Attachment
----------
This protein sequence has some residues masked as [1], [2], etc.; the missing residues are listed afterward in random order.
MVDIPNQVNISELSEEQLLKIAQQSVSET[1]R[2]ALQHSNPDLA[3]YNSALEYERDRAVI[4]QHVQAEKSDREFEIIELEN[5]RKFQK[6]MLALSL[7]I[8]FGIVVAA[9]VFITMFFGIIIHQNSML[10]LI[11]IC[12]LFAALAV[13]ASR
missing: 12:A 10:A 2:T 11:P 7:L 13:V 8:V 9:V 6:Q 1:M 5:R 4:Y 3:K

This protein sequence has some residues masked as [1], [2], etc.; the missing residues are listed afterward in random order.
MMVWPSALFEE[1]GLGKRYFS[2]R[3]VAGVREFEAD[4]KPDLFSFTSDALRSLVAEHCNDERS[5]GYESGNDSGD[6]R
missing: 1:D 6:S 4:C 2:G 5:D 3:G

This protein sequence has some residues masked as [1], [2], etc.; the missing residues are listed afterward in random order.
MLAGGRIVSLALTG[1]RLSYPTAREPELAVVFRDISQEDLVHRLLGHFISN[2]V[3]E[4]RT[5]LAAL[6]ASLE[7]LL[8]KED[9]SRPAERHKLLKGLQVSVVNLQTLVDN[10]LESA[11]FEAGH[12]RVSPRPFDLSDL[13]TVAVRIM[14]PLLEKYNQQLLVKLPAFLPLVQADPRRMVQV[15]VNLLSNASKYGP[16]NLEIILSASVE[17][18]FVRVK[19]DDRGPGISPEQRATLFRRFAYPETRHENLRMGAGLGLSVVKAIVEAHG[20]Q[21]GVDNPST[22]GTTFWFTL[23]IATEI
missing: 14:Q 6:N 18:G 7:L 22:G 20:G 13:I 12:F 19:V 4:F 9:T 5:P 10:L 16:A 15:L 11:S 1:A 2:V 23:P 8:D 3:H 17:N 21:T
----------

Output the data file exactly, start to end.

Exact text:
This protein sequence has some residues masked as [1], [2], etc.; the missing residues are listed afterward in random order.
MVDIPNQVNISELSEEQLLKIAQQSVSET[1]R[2]ALQHSNPDLA[3]YNSALEYERDRAVI[4]QHVQAEKSDREFEIIELEN[5]RKFQK[6]MLALSL[7]I[8]FGIVVAA[9]VFITMFFGIIIHQNSML[10]LI[11]IC[12]LFAALAV[13]ASR
missing: 12:A 10:A 2:T 11:P 7:L 13:V 8:V 9:V 6:Q 1:M 5:R 4:Y 3:K

This protein sequence has some residues masked as [1], [2], etc.; the missing residues are listed afterward in random order.
MMVWPSALFEE[1]GLGKRYFS[2]R[3]VAGVREFEAD[4]KPDLFSFTSDALRSLVAEHCNDERS[5]GYESGNDSGD[6]R
missing: 1:D 6:S 4:C 2:G 5:D 3:G

This protein sequence has some residues masked as [1], [2], etc.; the missing residues are listed afterward in random order.
MLAGGRIVSLALTG[1]RLSYPTAREPELAVVFRDISQEDLVHRLLGHFISN[2]V[3]E[4]RT[5]LAAL[6]ASLE[7]LL[8]KED[9]SRPAERHKLLKGLQVSVVNLQTLVDN[10]LESA[11]FEAGH[12]RVSPRPFDLSDL[13]TVAVRIM[14]PLLEKYNQQLLVKLPAFLPLVQADPRRMVQV[15]VNLLSNASKYGP[16]NLEIILSASVE[17][18]FVRVK[19]DDRGPGISPEQRATLFRRFAYPETRHENLRMGAGLGLSVVKAIVEAHG[20]Q[21]GVDNPST[22]GTTFWFTL[23]IATEI
missing: 14:Q 6:N 18:G 7:L 22:G 20:G 13:I 12:F 19:V 4:F 9:T 5:P 10:L 16:A 15:L 11:S 1:A 2:V 23:P 8:D 3:H 17:N 21:T